void printSoundSense() {
  Serial.print(", Sound Level: ");
  Serial.print(soundSample = sampleSound());
  setLED(soundSample, soundThreshold);

 * Sample the temperature
float sampleTemp() {
  // Read the temperature value
  tempVal = analogRead(pinTemp);

  // Determine the current resistance of the thermistor based on the sensor value.
  resistance = (float)(1023-tempVal)*10000/tempVal;

  // Calculate the temperature based on the resistance value in degrees Celsius.
  temperature = 1/(log(resistance/10000)/B+1/298.15)-273.15;
  return temperature;

 * Sample the sound level
int sampleSound() {
  soundVal = analogRead(pinSound);
  return soundVal;

 * Sample the magnetic field
int sampleMfield() {
  // read magnetic field sensor
  mfield = digitalRead(HALL_SENSOR);
  return mfield;

 * Sample the water sensor
int sampleWlevel() {
  // read the water sensors
  wlevel = digitalRead(WATER_SENSOR);
  return wlevel;

 * Turn the LED on if s > th
void setLED(int s, int th) {
  if(s > th) {
    digitalWrite(LED_01, HIGH);
  } else {

 * Set the alarm to enable every minute
void  enableRTCAlarm() {
  rtcx.setAlarmTime(0, 0, 0);    //in this way the request is sent every minute at 0 seconds

 * Enable the alarm
 void alarmMatch() {
  sendRequest = true;

 * this method makes a HTTP connection to the server:
void httpRequest() {
  sendRequest = false;

  Serial.print("Request made @ ");
  int clientStatus = client.connect(server, 443);
  Serial.print(" status: ");

  if (client.connect(server, 443)) {

    // Make a HTTP request:

    //client.println("GET /asciilogo.txt HTTP/1.1");
    client.println("GET /search?q=arduino HTTP/1.1");
    client.println("Host: www.arduino.cc");
    client.println("Connection: close");
  } else {
    Serial.println("connection failed");

void listenToClient(){
  unsigned long startTime = millis();
  bool received = false;
  while ((millis() - startTime < 5000) && !received) { //try to listen for 5 seconds
    while (client.available()) {
      received = true;
      char c = client.read();

 * The following functions were automatically defined by the variables
 * defined in the setup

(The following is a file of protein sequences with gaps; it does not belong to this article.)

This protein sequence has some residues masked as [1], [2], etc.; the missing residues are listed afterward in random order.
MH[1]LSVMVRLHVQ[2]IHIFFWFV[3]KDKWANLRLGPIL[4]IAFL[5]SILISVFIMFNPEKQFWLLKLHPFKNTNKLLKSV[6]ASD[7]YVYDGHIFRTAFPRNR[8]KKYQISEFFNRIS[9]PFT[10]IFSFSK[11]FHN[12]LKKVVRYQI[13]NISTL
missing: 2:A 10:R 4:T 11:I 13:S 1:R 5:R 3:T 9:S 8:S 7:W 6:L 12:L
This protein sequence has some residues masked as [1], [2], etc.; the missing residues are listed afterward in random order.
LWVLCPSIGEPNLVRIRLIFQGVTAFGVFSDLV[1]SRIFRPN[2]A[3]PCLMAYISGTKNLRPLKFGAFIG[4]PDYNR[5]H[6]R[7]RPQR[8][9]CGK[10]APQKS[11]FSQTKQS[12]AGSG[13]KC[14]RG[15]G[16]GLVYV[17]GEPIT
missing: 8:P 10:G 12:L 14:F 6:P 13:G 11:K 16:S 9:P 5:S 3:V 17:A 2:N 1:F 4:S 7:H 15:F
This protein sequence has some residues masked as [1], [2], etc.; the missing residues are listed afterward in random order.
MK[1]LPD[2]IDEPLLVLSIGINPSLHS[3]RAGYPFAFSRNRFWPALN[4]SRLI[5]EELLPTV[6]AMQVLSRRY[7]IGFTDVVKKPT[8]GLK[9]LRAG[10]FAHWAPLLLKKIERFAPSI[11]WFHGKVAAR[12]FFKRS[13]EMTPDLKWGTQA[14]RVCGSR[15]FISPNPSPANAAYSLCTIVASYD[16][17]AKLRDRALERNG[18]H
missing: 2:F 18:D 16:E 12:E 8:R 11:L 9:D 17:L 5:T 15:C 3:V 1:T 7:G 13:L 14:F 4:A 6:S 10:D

void onWlevelChange() {
  // Do something

void onTemperatureChange() {
  // Do something

void onMfieldChange() {
  // Do something

void onSoundSampleChange() {
  // Do something


thingProperties.h is automatically generated by the Arduino IoT Cloud, and contains the Variables defined in the Cloud Setup tab.

// Code generated by Arduino IoT Cloud, DO NOT EDIT.

#include <ArduinoIoTCloud.h>
#include <Arduino_ConnectionHandler.h>

const char THING_ID[] = "<key-removed-for-security";

const char SSID[]     = SECRET_SSID;    // Network SSID (name)
const char PASS[]     = SECRET_PASS;    // Network password (use for WPA, or use as key for WEP)

void onTemperatureChange();
void onWlevelChange();
void onMfieldChange();
void onSoundSampleChange();

float temperature;
int wlevel;
int mfield;
int soundSample;

void initProperties(){

  ArduinoCloud.addProperty(temperature, READWRITE, 10 * SECONDS, onTemperatureChange);
  ArduinoCloud.addProperty(wlevel, READWRITE, 1 * SECONDS, onWlevelChange);
  ArduinoCloud.addProperty(mfield, READWRITE, 1 * SECONDS, onMfieldChange);
  ArduinoCloud.addProperty(soundSample, READWRITE, 1 * SECONDS, onSoundSampleChange);


WiFiConnectionHandler ArduinoIoTPreferredConnection(SSID, PASS);


The Secret file contains the WiFi SSID and Password used by the sketch. This information does not get shared when you share your sketch with others.

SECRET_SSID <SSID-goes-here>
SECRET_PASS <PASS-goes-here>